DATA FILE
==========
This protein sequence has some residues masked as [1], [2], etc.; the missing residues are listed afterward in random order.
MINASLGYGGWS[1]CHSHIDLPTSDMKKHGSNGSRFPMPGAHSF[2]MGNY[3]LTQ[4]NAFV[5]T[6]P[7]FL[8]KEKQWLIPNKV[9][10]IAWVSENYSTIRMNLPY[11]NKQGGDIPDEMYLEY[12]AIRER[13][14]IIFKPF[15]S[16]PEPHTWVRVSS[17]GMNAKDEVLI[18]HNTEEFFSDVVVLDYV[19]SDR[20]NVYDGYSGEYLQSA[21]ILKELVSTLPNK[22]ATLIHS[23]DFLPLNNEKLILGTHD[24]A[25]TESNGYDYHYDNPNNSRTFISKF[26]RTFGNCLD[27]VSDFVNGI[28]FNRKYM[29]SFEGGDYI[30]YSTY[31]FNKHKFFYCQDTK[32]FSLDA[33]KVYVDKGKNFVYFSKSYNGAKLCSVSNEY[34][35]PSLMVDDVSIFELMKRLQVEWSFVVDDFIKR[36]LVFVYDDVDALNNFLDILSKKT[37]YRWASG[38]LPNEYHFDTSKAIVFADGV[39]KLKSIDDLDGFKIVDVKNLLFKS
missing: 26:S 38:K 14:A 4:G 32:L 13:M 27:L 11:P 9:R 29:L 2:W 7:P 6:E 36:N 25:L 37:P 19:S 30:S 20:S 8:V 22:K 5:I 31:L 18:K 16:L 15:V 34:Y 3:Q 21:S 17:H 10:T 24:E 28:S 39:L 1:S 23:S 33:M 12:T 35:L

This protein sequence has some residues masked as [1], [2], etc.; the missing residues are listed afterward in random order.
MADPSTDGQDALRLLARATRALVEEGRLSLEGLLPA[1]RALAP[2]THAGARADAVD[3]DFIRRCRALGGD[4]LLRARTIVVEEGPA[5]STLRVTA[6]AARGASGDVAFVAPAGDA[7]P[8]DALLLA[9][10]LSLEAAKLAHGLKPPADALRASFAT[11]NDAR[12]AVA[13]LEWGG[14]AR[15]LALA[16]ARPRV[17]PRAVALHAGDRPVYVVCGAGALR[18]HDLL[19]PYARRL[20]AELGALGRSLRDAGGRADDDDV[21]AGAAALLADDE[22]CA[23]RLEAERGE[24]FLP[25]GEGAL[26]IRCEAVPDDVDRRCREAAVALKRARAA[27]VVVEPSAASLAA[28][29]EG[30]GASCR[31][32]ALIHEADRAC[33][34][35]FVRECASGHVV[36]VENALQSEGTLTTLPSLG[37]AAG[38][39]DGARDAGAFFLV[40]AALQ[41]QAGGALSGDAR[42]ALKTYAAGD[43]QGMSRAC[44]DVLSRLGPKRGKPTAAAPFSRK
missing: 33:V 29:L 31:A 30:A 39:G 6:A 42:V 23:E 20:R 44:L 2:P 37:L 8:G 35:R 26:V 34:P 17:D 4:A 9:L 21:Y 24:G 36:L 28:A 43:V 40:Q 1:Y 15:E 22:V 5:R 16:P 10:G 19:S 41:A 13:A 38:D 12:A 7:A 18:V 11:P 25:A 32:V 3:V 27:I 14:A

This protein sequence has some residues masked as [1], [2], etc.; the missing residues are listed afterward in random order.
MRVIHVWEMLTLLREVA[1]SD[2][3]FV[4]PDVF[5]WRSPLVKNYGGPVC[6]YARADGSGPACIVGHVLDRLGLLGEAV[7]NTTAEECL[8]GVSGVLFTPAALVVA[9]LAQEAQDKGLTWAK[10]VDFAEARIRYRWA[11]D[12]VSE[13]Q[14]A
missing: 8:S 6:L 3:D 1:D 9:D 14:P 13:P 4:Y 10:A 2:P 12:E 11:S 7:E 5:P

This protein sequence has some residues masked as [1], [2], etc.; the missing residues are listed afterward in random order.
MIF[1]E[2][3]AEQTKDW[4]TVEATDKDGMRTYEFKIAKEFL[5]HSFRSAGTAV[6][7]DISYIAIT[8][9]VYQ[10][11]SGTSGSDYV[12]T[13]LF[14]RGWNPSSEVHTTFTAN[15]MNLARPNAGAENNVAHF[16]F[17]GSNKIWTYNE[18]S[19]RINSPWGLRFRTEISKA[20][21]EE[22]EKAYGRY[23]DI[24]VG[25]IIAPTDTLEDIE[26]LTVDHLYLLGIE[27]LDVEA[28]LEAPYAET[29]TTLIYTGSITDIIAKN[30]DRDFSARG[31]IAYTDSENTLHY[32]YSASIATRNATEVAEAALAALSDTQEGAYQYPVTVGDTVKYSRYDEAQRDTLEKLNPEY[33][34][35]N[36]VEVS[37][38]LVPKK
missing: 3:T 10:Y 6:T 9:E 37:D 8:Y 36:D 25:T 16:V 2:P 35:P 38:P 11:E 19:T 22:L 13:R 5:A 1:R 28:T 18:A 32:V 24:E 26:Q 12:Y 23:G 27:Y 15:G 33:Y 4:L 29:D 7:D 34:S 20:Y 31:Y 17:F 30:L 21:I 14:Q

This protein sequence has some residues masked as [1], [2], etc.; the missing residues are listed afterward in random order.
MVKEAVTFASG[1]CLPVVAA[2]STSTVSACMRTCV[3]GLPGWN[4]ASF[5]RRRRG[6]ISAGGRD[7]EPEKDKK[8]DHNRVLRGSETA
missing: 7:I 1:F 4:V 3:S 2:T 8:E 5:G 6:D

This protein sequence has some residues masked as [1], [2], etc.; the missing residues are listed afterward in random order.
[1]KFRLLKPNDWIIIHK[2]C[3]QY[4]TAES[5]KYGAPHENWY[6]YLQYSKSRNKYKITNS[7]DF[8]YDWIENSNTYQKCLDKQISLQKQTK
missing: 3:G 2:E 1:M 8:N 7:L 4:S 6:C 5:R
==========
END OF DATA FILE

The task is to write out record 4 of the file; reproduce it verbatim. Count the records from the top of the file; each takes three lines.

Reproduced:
This protein sequence has some residues masked as [1], [2], etc.; the missing residues are listed afterward in random order.
MIF[1]E[2][3]AEQTKDW[4]TVEATDKDGMRTYEFKIAKEFL[5]HSFRSAGTAV[6][7]DISYIAIT[8][9]VYQ[10][11]SGTSGSDYV[12]T[13]LF[14]RGWNPSSEVHTTFTAN[15]MNLARPNAGAENNVAHF[16]F[17]GSNKIWTYNE[18]S[19]RINSPWGLRFRTEISKA[20][21]EE[22]EKAYGRY[23]DI[24]VG[25]IIAPTDTLEDIE[26]LTVDHLYLLGIE[27]LDVEA[28]LEAPYAET[29]TTLIYTGSITDIIAKN[30]DRDFSARG[31]IAYTDSENTLHY[32]YSASIATRNATEVAEAALAALSDTQEGAYQYPVTVGDTVKYSRYDEAQRDTLEKLNPEY[33][34][35]N[36]VEVS[37][38]LVPKK
missing: 3:T 10:Y 6:T 9:E 37:D 8:Y 36:D 25:T 16:V 2:P 35:P 38:P 11:E 19:T 22:L 13:R 5:A 1:R 28:T 18:A 32:V 24:E 26:Q 12:Y 23:G 27:Y 15:G 33:Y 4:L 29:D 7:D 34:S 20:Y 31:Y 17:F 30:L 21:I 14:Q